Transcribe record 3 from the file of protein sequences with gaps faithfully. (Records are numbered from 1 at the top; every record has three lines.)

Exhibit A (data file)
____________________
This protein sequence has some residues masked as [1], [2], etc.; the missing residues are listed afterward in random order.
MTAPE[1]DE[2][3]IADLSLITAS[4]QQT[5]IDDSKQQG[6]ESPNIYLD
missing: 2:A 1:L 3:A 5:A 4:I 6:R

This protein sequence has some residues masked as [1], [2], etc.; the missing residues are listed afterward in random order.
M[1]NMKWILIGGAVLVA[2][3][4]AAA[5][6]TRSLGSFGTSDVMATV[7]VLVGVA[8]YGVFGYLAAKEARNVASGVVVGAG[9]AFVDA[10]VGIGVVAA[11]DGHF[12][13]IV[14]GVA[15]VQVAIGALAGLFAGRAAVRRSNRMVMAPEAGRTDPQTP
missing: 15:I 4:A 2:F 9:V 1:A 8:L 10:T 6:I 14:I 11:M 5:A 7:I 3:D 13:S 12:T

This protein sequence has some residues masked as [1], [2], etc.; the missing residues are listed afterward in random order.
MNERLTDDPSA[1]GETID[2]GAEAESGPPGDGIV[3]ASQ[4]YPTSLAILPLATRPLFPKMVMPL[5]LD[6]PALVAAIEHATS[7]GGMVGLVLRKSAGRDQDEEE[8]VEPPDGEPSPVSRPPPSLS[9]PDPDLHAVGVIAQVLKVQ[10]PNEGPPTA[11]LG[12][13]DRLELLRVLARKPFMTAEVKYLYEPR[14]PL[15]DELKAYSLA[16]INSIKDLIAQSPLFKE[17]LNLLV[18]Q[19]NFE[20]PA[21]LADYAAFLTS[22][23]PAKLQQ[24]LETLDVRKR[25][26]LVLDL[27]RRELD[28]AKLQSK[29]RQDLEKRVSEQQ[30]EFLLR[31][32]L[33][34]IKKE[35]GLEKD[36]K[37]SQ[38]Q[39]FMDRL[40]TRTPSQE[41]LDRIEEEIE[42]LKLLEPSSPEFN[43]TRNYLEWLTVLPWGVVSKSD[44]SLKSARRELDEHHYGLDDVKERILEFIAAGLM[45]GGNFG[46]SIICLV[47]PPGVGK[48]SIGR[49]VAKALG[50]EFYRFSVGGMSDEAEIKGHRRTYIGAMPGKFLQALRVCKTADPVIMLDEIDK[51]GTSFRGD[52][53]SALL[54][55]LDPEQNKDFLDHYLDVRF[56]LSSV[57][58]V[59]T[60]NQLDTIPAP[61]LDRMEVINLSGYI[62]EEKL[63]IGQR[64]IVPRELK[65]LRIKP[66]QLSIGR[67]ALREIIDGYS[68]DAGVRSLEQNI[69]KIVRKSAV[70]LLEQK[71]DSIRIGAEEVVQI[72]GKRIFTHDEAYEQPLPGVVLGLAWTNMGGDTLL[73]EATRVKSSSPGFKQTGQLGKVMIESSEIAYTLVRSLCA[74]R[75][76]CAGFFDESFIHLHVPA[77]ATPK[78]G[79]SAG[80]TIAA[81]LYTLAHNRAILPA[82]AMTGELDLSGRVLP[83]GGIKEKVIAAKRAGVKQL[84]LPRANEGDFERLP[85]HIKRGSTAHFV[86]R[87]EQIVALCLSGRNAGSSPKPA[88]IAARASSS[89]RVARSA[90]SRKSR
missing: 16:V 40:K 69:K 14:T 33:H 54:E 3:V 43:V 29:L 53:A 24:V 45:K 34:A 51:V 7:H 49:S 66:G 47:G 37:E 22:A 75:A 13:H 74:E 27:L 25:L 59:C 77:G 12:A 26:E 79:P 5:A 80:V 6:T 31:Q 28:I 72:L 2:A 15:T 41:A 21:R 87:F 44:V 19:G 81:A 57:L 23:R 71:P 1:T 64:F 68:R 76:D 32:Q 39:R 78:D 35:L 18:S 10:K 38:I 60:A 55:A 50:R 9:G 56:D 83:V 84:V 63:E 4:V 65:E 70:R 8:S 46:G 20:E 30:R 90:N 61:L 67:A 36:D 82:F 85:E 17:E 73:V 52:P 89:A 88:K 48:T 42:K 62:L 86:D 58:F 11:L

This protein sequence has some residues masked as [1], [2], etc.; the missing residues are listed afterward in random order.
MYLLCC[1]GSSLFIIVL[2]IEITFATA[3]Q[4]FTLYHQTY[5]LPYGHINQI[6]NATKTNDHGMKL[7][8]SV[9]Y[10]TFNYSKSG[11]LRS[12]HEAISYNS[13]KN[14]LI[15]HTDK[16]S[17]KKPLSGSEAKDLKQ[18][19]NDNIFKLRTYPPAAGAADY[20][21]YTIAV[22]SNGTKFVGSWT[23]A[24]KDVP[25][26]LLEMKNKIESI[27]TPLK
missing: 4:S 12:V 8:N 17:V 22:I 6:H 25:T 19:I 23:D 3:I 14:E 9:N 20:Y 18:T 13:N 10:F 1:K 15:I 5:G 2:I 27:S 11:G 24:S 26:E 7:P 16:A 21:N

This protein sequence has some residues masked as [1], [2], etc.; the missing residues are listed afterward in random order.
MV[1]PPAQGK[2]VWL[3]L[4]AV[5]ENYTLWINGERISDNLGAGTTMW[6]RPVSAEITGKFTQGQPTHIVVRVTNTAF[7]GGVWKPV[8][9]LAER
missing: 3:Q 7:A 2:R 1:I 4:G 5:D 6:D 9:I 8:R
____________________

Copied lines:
This protein sequence has some residues masked as [1], [2], etc.; the missing residues are listed afterward in random order.
MNERLTDDPSA[1]GETID[2]GAEAESGPPGDGIV[3]ASQ[4]YPTSLAILPLATRPLFPKMVMPL[5]LD[6]PALVAAIEHATS[7]GGMVGLVLRKSAGRDQDEEE[8]VEPPDGEPSPVSRPPPSLS[9]PDPDLHAVGVIAQVLKVQ[10]PNEGPPTA[11]LG[12][13]DRLELLRVLARKPFMTAEVKYLYEPR[14]PL[15]DELKAYSLA[16]INSIKDLIAQSPLFKE[17]LNLLV[18]Q[19]NFE[20]PA[21]LADYAAFLTS[22][23]PAKLQQ[24]LETLDVRKR[25][26]LVLDL[27]RRELD[28]AKLQSK[29]RQDLEKRVSEQQ[30]EFLLR[31][32]L[33][34]IKKE[35]GLEKD[36]K[37]SQ[38]Q[39]FMDRL[40]TRTPSQE[41]LDRIEEEIE[42]LKLLEPSSPEFN[43]TRNYLEWLTVLPWGVVSKSD[44]SLKSARRELDEHHYGLDDVKERILEFIAAGLM[45]GGNFG[46]SIICLV[47]PPGVGK[48]SIGR[49]VAKALG[50]EFYRFSVGGMSDEAEIKGHRRTYIGAMPGKFLQALRVCKTADPVIMLDEIDK[51]GTSFRGD[52][53]SALL[54][55]LDPEQNKDFLDHYLDVRF[56]LSSV[57][58]V[59]T[60]NQLDTIPAP[61]LDRMEVINLSGYI[62]EEKL[63]IGQR[64]IVPRELK[65]LRIKP[66]QLSIGR[67]ALREIIDGYS[68]DAGVRSLEQNI[69]KIVRKSAV[70]LLEQK[71]DSIRIGAEEVVQI[72]GKRIFTHDEAYEQPLPGVVLGLAWTNMGGDTLL[73]EATRVKSSSPGFKQTGQLGKVMIESSEIAYTLVRSLCA[74]R[75][76]CAGFFDESFIHLHVPA[77]ATPK[78]G[79]SAG[80]TIAA[81]LYTLAHNRAILPA[82]AMTGELDLSGRVLP[83]GGIKEKVIAAKRAGVKQL[84]LPRANEGDFERLP[85]HIKRGSTAHFV[86]R[87]EQIVALCLSGRNAGSSPKPA[88]IAARASSS[89]RVARSA[90]SRKSR
missing: 16:V 40:K 69:K 14:T 33:H 54:E 3:V 43:V 29:L 53:A 24:V 45:K 34:A 51:V 7:H 49:S 66:G 47:G 37:E 22:A 75:A 13:H 74:E 27:L 25:L 59:C 77:G 12:A 26:E 79:P 5:A 80:V 6:T 31:Q 28:I 72:L 2:A 15:T 41:A 21:R 87:F 44:V 19:G 81:A 57:L 23:R 71:P 1:T 64:F 68:R 76:D 32:Q 39:R 78:D 35:L 18:S 10:K 38:I 60:A 55:A 50:R 9:G 56:D 83:V 84:V 63:E 4:V 65:E 70:R 8:S 46:G 20:E 30:R 90:N 61:L 67:A 36:D 82:F 85:E 17:E 73:V 52:P 89:A 88:K 48:T 42:K 62:L 86:D 58:F 11:L